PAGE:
The Azores – how to spend 4 days exploring the home of the world’s happiest cows

To be honest, the Azores were not on my travel map. Quite frankly, I had not even heard of them until G. announced that this is a place he had always wanted us to go. I was rather dubious about the boyfriend’s choice but all my doubts rapidly dissipated when I started doing some research. 900 miles off the Portuguese coast in the middle of the Atlantic, this remote archipelago promised breath-taking crater lakes, dramatic volcanic beaches and numerous thermal springs. And disappoint they did not!

With only four days to spend in the region, we decided to stick to the largest of the nine islands, São Miguel. Our first stop was Ponta Delgada, the regional capital and the island’s main and largest town situated a mere 10-minute taxi ride from the airport. The town itself is nothing to rave home about. Sure, my early-morning stroll on the first day took me past a couple of nice squares, a sea-front fortress and some interesting street art, but after a couple of hours the town’s main attractions had been exhausted. Nonetheless, I’d recommend staying in Ponta Delgada if you are interested in certain maritime activities and excursions, many of which depart from the city’s harbour.





The main highlight of our stay in Ponta Delgada was a whale-watching trip. Having once already experienced the harsh disappointment of freezing your butt off for several hours without spotting a single whale, I was worried that I might find myself again in the same miserable position. However luck was on our side and we saw not only one but TWO blue whales – an incredible experience!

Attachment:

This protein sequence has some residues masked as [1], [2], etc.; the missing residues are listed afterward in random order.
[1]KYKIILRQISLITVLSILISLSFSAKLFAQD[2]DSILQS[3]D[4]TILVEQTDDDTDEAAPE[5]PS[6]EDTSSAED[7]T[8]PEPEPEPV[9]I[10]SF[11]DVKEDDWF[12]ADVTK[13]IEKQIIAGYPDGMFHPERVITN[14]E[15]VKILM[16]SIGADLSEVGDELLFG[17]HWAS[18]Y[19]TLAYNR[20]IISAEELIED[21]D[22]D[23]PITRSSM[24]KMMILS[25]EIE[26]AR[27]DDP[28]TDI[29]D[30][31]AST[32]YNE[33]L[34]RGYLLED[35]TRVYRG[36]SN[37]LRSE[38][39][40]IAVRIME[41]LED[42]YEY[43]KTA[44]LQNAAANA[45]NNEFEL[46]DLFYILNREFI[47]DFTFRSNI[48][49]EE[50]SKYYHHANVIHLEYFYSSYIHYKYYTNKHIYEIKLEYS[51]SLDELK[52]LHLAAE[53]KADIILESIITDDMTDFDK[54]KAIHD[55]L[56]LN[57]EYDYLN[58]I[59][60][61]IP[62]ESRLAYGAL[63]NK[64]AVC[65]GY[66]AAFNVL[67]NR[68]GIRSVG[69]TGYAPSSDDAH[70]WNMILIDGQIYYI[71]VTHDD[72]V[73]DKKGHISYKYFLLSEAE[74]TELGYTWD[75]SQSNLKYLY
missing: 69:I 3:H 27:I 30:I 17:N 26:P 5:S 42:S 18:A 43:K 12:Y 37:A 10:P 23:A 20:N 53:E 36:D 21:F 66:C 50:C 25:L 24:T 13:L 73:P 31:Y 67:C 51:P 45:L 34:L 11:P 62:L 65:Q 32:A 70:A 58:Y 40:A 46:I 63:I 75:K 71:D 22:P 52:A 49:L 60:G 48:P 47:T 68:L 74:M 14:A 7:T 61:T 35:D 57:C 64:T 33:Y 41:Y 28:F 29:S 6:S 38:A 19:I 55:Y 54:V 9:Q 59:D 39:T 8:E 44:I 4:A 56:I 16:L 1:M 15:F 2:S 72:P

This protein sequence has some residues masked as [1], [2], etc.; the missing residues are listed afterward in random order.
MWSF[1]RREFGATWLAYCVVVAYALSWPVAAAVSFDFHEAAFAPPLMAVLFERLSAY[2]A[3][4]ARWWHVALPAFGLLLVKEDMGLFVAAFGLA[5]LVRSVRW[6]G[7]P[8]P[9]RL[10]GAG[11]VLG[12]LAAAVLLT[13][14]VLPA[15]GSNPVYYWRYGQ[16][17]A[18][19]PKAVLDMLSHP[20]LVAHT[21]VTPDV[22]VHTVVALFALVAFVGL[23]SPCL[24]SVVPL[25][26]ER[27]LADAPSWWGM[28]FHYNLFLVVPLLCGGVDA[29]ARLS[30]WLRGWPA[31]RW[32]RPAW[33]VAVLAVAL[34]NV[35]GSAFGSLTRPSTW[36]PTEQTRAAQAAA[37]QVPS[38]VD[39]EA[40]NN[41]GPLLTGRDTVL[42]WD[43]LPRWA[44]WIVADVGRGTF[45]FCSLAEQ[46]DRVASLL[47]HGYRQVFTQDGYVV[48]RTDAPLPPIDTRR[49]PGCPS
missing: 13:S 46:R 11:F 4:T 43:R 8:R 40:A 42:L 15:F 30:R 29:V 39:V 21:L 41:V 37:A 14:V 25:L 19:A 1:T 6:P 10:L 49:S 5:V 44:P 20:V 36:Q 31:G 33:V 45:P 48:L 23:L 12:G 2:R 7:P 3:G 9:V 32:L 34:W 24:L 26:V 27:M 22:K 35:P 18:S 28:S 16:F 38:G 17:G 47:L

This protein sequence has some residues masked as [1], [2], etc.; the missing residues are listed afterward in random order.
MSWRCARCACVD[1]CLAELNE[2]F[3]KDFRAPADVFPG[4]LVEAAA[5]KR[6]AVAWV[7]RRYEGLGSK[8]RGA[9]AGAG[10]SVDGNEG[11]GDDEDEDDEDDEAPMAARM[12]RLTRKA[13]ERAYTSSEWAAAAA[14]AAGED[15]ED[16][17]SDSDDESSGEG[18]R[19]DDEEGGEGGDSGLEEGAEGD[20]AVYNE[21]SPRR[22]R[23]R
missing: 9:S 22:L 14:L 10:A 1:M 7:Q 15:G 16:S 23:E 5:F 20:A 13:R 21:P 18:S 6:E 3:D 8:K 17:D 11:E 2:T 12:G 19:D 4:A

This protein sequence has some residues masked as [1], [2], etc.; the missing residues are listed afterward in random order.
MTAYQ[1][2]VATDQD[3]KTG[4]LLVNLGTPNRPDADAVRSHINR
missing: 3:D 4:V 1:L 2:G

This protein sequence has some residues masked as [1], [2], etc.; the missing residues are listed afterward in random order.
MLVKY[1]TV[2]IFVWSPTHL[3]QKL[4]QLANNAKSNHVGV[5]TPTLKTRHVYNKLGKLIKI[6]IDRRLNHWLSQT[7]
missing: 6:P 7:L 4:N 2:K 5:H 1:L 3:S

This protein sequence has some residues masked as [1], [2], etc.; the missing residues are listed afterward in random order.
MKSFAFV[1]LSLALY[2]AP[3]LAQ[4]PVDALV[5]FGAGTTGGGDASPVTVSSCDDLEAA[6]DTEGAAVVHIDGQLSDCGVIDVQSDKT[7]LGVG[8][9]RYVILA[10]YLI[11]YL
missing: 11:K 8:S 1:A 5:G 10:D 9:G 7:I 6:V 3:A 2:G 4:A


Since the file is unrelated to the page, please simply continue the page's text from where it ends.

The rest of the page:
Our trip was run by Moby Dick Tours (€35 pp.),who I can only firmly recommend. While other tour operators might offer you more of a guided tour on smaller vessels, Moby Dick will try their hardest to make sure you see some whales and they are known for extending their standard 4-hour round-trip by up to 2 hours in the effort to make it worth their customers’ time and money.

We also visited the Gruto do Carvao, natural caves formed by lava flows. It costs €5 to visit this geological phenomenon, including a 15min video and a short guided tour. While the visit proved informative, there are more alluring things to see on the island so do not stress about squeezing this into your itinerary. They however offer longer tours, which take you further into the caves and might thus be more worth your time.


The caves are situated at the edge of Ponta Delgada, the walk to which stretched itself further than we thought through a rather unassuming residential area – taking a taxi is recommended.

For the rest of our stay, we rented a little car to putter around the island and explore all the natural wonders we had come here to see. Once you leave Ponta Delgada, it doesn’t take you long to understand why São Miguel is referred to by the local population as ‘The Green Island’. You are instantly surrounded by lush green pastureland, the hillsides dotted with grazing sheep and cows (the world’s happiest we were told).


Our first drive took us up a steep and windy road to the top of a conical mountain where we expected to be rewarded by breath-taking views over the Lagoa do Fogo, one of the islands main crater lakes. Due to the low-hanging clouds on the rim of the crater – a common feature of the Azorean mountains – the beautiful vistas however only came into view after walking a few steps down a narrow hiking trail towards the lake. The landscape is marked by a beautiful serenity, only occasionally interrupted by the odd cry of a seagull.


We hiked all the way down and round to what in the summer must be a lovely beach and bathing spot.